We use your sign-up to provide content in ways you’ve consented to and to improve our understanding of you. This may include adverts from us and 3rd parties based on our understanding. You can unsubscribe at any time. More info
Some 105,000 have been identified by the Department for Work and Pensions over the past year, bringing the total to 237,000 retirees. And there could be 700,000 more cases.
They are missing out on a share of nearly £1.5billion.
Women such as widows and divorcees could have been underpaid for years.
The National Audit Office said the DWP became aware in 2020 after a media outcry.
It said: “In 2021-22 the department has refined its best estimate by performing the additional scans of its pension systems that it was unable to do last year due to planned system upgrades.”
The NAO added there will need to be a review of “around 700,000 potentially affected cases”.
The problem, dating back to 1985, relates to the “old” state pension system. Women who had their own small pot could claim a 60 percent state pension based on their husband’s contribution record.
But an error at the DWP meant they were not given this money. The NAO added: “The full extent of the underpayments will not be known until every case has been reviewed.”
In January the Commons Public Accounts Committee called it “a shameful shambles”. The DWP estimates it could cost up to £2.8billion.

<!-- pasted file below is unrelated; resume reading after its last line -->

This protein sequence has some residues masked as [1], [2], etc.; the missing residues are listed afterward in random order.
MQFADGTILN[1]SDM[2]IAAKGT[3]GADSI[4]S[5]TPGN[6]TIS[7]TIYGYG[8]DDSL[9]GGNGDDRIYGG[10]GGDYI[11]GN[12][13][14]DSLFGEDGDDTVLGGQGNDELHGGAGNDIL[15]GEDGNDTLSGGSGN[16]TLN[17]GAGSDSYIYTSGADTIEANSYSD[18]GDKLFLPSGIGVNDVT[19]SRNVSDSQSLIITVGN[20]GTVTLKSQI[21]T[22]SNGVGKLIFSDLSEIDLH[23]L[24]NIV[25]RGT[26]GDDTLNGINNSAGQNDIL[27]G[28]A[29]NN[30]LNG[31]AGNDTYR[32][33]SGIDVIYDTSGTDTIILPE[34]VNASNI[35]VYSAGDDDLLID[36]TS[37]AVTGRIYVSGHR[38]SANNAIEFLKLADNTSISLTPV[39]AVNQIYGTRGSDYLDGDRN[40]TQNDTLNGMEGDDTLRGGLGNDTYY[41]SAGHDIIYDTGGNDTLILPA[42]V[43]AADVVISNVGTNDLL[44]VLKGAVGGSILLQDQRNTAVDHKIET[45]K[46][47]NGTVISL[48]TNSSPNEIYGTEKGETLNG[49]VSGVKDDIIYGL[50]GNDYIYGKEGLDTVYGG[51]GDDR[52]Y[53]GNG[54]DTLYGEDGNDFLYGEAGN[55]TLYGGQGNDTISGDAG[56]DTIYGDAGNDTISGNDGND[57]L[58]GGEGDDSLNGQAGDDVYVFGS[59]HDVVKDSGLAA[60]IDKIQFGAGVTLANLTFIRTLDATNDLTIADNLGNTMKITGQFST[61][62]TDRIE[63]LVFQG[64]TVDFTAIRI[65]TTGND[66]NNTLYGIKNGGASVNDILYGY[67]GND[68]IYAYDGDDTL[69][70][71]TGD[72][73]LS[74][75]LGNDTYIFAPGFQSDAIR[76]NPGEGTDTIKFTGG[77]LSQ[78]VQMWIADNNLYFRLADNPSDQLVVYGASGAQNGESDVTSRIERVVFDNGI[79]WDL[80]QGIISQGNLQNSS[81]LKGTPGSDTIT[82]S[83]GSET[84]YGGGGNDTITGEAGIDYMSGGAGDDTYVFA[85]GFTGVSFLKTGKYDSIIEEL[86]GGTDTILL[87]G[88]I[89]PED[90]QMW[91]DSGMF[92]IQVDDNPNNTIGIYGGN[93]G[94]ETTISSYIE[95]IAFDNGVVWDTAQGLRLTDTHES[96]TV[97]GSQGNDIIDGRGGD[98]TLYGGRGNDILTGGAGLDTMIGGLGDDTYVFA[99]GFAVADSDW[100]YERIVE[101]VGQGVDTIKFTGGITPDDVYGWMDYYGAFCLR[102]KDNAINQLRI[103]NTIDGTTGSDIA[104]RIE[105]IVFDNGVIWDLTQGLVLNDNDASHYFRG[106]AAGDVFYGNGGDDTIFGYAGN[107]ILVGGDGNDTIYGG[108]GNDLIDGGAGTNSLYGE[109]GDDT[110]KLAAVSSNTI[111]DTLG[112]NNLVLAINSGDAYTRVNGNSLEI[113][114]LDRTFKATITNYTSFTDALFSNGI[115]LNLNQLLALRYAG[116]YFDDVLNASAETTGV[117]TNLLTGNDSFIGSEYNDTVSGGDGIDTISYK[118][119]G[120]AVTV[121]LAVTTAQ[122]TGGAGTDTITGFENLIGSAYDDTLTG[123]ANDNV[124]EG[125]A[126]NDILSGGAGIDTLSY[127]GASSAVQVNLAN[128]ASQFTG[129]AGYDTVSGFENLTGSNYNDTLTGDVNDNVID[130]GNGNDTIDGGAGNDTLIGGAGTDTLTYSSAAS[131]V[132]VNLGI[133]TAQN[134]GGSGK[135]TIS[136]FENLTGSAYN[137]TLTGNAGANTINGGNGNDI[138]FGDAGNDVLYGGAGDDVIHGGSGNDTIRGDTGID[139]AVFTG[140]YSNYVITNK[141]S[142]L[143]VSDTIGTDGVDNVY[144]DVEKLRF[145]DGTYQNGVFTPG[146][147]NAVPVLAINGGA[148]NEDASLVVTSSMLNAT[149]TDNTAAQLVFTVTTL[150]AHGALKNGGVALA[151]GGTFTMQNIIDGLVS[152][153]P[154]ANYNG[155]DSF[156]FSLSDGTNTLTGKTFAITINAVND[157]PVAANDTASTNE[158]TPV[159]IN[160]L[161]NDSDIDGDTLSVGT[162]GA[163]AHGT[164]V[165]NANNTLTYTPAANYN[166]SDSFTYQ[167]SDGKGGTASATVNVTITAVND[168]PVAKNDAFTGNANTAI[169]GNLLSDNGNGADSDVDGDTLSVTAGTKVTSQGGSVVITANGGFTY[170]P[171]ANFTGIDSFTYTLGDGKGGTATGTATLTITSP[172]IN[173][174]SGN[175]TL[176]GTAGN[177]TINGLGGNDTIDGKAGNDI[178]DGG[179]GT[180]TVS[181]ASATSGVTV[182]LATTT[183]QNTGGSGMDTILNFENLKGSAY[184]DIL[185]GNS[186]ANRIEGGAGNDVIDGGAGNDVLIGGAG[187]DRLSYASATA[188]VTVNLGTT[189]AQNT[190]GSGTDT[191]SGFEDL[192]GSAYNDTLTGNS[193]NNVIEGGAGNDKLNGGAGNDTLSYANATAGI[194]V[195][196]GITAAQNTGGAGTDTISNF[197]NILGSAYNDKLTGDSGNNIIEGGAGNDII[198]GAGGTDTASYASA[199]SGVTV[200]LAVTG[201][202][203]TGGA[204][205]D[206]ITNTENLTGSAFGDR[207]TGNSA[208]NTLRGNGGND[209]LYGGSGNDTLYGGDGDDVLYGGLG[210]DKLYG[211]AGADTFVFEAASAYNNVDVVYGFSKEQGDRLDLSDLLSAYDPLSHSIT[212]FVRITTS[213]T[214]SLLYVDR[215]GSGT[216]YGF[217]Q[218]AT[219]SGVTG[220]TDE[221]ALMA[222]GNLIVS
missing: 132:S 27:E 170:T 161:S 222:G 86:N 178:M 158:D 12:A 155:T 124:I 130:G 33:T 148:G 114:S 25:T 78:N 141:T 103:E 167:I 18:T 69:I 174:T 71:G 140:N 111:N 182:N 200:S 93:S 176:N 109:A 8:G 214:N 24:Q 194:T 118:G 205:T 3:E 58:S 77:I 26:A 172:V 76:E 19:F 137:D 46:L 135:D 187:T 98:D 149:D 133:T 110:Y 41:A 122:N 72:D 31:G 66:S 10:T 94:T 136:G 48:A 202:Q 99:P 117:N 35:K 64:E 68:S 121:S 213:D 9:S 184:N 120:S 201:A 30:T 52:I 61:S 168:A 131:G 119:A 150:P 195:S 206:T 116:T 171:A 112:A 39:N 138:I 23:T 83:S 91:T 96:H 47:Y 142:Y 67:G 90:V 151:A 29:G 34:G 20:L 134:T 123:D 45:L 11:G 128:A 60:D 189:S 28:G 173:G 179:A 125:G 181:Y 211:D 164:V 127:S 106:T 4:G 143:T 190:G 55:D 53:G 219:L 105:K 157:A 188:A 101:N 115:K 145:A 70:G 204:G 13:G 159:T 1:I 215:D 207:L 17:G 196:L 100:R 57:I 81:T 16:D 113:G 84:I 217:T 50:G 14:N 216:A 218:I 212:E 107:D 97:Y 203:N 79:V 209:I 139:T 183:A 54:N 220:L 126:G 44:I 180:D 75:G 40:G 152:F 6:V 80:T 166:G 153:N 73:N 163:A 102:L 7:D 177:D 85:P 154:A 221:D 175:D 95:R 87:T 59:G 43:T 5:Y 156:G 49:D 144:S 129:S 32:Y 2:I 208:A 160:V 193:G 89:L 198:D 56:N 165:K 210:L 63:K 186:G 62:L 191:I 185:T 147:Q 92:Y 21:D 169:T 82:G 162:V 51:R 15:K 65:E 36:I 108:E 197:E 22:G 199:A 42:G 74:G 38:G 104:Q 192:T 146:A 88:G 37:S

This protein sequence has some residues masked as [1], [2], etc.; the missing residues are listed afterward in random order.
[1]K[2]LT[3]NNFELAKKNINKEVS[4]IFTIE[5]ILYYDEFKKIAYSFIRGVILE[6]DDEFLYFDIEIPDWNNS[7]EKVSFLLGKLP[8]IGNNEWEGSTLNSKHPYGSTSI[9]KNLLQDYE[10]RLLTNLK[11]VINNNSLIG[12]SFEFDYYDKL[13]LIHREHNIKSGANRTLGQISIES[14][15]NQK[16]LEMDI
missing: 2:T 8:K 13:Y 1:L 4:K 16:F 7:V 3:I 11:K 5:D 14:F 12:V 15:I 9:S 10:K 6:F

Ex-pensions minister Sir Steve Webb said the DWP had also admitted to failing to give National Insurance credits to stay-at-home mums. He said: “We need much greater transparency about all of this, rather than leaving it to figures buried in the small print of annual reports.
“Far too many people have been underpaid for far too long”.
A DWP spokesman said it had a dedicated team and added it was “fully committed to addressing these errors, not identified under previous governments, as quickly as possible”.
Linda Foster: ‘You can’t move down any lower’
A woman struggling to survive on a state pension has told how she spends all day on a bus to keep warm in the winter and lives on marked-down food.
Divorced Linda Foster, 73, left, of Skegness, said she had “pulled herself up” to own her home and made a good living, as a carer for the disabled, and for her four children.
But she said: “You used to be able to move down a level in food, to supersavers. You can’t move down any lower. “In the winter I’ll lie in bed to watch telly in the afternoon rather than put the heating on.
“Sometimes I’ll go out for the whole day [on the bus]. I’m going to have to live the way I lived as a child, when there was no money for anything.”
Source: Read Full Article